Live Review: Flowers Forever; Ten Questions with Jackie Greene; Weathered, Super Ghost tonight…

Category: Blog,Interviews,Reviews — Tags: , , , — @ 11:42 am September 26, 2016
Flowers Forever at O'Leaversfest, Sept. 23, 2016.

Flowers Forever at O’Leaversfest, Sept. 23, 2016.

by Tim McMahan, Lazy-i.com

Another O’Leaversfest has come and gone. Alas, I was only able to take part in Day 1, last Friday night, and only for the closing band. If the rest of the weekend was as well attended as Day 1, organizers may want to consider adding a camping option for the festival — let all those out-of-towners pitch their tents in the volleyball courts.

On warm evenings like Friday, it’s become more and more common for the majority of the crowd to be out in the new beer garden, and that was certainly the case, all basking in the glow of Tyrone Storm’s deft DJ skills. So crowded and hectic was it that I escaped to the old front beer garden, where only a few people sat around and smoked and waited for the band to play. Old-school O’Leaver’s… for the beautiful people…

Flowers Forever drew everyone back inside. In the old days, Flowers Forever was Derek Pressnall and whoever joined him on stage (but with a couple regulars). Friday was the same thing, with original member Craig Dee on drums. Third original member. Chris Senseney, was not in the house (or at least I didn’t see him). The other five slots were filled with a few familiar faces, including Annie Dilocker on keyboards and Sarah Bohling of Icky Blossoms on bass.

The set kicked off with an rousing version of “American Dream” off the 2008 debut (and as far as I know, the only Flowers Forever album released) and barrelled through a number of other songs off the album including “Black Pope” and “Strange Fruit.” I’d forgotten how much I liked the record when it came out. To me it always felt like an outsider coming into the cloistered Nebraska scene and creating his own, new thing from the bits and pieces that resonated with him. The outsider being Pressnall, the bits and pieces being the more upbeat moments from Bright Eyes’ early 2000s offerings.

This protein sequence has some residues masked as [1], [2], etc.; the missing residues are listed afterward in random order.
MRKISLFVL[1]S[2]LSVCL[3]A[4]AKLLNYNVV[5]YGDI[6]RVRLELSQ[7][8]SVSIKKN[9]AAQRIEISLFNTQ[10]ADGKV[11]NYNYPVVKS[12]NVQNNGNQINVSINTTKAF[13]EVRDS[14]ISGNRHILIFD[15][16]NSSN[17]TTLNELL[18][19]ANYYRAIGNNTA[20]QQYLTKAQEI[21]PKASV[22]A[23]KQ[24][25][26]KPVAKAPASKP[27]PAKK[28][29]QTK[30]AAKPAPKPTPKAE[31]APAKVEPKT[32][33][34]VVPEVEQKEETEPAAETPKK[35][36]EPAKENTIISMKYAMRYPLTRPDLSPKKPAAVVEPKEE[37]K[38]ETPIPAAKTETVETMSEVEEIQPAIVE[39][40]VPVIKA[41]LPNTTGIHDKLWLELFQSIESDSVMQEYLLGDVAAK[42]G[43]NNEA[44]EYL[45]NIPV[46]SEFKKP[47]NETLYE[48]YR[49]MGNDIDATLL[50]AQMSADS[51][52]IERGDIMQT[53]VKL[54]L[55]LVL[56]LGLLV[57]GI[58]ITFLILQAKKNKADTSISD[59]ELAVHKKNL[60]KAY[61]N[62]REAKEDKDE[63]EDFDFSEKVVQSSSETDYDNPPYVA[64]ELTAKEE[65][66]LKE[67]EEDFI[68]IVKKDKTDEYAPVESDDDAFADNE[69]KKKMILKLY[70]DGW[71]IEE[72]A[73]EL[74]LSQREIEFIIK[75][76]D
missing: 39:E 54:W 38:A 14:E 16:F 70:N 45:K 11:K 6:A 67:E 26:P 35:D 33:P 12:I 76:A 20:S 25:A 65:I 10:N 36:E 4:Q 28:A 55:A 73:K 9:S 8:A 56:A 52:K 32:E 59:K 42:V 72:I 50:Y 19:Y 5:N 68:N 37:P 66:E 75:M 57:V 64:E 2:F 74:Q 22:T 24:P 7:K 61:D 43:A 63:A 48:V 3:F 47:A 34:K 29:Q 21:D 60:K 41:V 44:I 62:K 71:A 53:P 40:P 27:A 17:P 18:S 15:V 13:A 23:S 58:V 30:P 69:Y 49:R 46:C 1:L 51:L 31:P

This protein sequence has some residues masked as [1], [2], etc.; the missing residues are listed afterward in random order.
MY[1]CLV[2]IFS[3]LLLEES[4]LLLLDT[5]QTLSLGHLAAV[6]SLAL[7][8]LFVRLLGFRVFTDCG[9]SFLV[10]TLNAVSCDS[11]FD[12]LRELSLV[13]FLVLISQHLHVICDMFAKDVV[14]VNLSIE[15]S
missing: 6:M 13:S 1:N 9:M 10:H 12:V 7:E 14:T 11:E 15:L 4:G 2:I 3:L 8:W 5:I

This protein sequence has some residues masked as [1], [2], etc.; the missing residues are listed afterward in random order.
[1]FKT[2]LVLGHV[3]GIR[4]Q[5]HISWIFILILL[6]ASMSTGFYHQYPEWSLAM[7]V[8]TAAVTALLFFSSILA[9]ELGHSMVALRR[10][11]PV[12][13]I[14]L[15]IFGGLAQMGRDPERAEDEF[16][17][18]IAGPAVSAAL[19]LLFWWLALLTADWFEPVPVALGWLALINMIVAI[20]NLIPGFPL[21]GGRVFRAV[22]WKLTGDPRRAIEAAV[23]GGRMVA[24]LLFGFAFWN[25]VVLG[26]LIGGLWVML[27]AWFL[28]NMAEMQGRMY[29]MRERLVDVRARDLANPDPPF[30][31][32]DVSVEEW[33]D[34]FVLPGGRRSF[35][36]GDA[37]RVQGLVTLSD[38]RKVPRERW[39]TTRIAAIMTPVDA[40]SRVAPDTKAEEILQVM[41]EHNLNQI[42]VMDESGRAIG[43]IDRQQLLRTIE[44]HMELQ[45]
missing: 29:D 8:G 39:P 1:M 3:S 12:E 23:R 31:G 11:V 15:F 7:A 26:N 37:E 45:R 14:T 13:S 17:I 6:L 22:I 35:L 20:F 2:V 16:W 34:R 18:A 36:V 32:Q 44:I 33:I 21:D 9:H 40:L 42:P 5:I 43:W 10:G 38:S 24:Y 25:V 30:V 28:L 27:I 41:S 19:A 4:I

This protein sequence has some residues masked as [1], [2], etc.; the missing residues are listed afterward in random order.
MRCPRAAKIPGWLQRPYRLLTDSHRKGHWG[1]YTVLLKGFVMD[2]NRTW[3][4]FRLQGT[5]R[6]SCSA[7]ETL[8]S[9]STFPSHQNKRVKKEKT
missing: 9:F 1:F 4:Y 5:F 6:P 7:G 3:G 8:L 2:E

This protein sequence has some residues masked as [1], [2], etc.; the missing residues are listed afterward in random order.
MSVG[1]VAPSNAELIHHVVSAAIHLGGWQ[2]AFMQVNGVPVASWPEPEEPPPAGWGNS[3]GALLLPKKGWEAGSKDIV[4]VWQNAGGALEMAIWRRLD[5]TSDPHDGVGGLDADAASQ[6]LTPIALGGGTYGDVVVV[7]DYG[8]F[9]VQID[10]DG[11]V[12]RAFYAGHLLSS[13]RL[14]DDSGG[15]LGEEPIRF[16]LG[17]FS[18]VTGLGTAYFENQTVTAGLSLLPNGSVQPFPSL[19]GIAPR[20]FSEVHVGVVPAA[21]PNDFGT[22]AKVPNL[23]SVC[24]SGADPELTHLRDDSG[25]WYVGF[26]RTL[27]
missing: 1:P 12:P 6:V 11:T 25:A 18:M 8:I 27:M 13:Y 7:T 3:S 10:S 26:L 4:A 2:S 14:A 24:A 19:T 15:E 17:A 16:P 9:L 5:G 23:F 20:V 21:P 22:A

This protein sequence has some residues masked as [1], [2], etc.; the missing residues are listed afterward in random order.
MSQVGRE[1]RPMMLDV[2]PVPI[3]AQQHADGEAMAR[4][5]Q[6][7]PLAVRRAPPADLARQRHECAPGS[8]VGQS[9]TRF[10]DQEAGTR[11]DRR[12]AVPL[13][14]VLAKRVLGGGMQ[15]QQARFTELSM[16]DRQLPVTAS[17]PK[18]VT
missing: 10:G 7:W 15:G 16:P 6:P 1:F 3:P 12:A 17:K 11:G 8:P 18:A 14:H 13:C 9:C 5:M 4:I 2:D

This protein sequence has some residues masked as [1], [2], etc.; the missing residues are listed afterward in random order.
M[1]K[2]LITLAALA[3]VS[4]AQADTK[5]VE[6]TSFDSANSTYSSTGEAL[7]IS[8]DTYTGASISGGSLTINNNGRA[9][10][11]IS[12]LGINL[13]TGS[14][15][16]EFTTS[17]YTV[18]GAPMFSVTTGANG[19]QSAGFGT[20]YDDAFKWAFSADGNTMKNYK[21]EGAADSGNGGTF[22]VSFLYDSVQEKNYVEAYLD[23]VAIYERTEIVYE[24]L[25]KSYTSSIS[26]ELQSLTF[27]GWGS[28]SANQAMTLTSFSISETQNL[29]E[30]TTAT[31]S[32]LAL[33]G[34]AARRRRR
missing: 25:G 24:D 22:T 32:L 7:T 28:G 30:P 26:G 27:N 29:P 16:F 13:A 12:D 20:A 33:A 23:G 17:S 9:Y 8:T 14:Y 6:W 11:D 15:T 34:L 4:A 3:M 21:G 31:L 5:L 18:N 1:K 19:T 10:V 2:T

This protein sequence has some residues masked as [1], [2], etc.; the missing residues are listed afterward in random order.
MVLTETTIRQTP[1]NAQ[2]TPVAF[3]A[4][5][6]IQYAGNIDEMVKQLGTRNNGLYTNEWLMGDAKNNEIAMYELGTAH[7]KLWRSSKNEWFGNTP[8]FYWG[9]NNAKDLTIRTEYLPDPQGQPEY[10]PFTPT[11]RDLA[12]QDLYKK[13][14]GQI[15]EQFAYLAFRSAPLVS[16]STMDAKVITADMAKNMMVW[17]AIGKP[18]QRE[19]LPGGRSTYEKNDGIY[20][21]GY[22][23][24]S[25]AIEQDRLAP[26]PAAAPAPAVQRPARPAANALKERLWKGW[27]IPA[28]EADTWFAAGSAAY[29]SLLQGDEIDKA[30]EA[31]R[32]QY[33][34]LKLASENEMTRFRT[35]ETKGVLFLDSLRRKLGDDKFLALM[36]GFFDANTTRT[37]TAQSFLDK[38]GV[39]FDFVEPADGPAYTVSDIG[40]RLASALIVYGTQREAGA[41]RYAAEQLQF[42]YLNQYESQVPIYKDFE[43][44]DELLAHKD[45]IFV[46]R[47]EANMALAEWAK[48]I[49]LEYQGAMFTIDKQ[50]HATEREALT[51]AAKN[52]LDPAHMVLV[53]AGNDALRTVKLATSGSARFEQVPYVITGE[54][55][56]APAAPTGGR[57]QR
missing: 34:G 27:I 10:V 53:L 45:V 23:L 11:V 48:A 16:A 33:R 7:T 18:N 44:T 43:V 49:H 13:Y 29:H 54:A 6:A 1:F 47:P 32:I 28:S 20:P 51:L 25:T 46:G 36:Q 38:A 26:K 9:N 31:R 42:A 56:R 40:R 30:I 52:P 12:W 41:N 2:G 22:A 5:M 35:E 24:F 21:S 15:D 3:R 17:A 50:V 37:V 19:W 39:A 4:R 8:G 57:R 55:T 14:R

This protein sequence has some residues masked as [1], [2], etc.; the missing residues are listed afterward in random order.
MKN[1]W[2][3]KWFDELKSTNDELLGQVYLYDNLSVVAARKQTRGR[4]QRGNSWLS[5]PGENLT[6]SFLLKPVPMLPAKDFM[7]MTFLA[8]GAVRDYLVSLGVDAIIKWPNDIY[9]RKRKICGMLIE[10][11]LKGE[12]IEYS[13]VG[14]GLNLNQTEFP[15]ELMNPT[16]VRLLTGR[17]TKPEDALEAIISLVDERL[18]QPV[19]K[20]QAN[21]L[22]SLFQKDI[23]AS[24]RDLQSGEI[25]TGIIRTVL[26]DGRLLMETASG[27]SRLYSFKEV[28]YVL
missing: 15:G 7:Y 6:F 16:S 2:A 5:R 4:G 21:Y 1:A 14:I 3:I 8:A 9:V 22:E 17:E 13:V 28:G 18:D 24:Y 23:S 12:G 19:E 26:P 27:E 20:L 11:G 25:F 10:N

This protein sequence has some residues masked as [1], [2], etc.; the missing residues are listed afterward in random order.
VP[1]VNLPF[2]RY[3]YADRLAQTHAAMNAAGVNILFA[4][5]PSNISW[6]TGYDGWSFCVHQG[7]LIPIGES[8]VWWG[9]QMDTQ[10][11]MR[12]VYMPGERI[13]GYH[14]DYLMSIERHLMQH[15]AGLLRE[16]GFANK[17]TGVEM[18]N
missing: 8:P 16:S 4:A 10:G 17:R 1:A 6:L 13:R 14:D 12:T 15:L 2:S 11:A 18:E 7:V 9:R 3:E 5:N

Of the unknown players on stage, a standout was the lead guitarist, a young guy who absolutely shredded throughout the set. The next day Craig Dee told me the guy was Cubby Phillips, who, upon further research, I discovered is a jazz dude who won the Outstanding Soloist Award at the 2013 Great Planes Jazz Festival. Head-spinning skills, he has. (Update: Dereck Higgins just pointed out that he’s the guitarist in Chemicals).

I never found out what inspired this Flowers Forever “reunion,” though I must say the music has aged well. I’m told this wasn’t just a one-shot, and I’d certainly pay to see them again, though reunion bands have a way of fading if they don’t augment their past with something new. Pressnall now has Icky Blossoms as a creative outlet these days, and for him, maybe that’s enough…

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Jackie Greene plays at Slowdown Jr. Tuesday, Sept. 27.

Jackie Greene plays at Slowdown Jr. Tuesday, Sept. 27.

Roots / American singer-songwriter Jackie Greene is known as a musician’s musician, having played with a ton of people over the years, including as a member of the last iteration of Black Crowes and with Joan Osborne in Trigger Hippy. His latest album, Back to Birth (2015, Yep Roc), was produced by Los Lobos member Steve Berlin, and will appeal to Black Crowes fans or anyone who enjoys dense, guitar-infused American Trad rock.

I sent Greene the ol’ Ten Questions and this is what he had to say:

1. What is your favorite album?

Exile On Main Street

2. What is your least favorite song?

“Lovin Cup”

3. What do you enjoy most about being in a band?

Spooning the merch girl.

4. What do you hate about being in a band?

Spooning the bass player.

5. What is your favorite substance (legal or illegal)?

Chipotle-flavored anything.

6. In what city or town do you love to perform?

Osaka, Japan.  A distant second would be Perth.

7. What city or town did you have your worst gig (and why)?

Somewhere in rural South Dakota.  It was winter and the gear froze.

8. How do you pay your bills?

Online, generally.

9. What one profession other than music would you like to attempt; what one profession would you absolutely hate to do?

Someday, I’d like to open my own typewriter repair shop.  We’d only service post-war American-made machines. We’d have limited hours. I probably wouldn’t like to do anything involving a nail salon.

10. What are the stories you’ve heard about Omaha, Nebraska?

I have a friend from Omaha.  I’ve heard lots of stories.  Most of them good.

Jackie Greene plays with The Cordovas Tuesday, Sept. 27, at Slowdown Jr.,  729 No. 14th St. Tickets are $18 Adv./$20 DOS. Showtime is 8 p.m. For more information, go to theslowdown.com

* * *

It’s a night of emo rock at Milk Run this evening. Headlining is Omaha’s own Super Ghost, whereas the traveling band is Minnesota act Weathered. Altura and Medlock open. 9 p.m. $5.

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Read Tim McMahan’s blog daily at Lazy-i.com — an online music magazine that includes feature interviews, reviews and news. The focus is on the national indie music scene with a special emphasis on the best original bands in the Omaha area. Copyright © 2016 Tim McMahan. All rights reserved.

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Ten Questions with Mild High Club (9/21 at Reverb); Show Me the Body, Conny Franko tonight…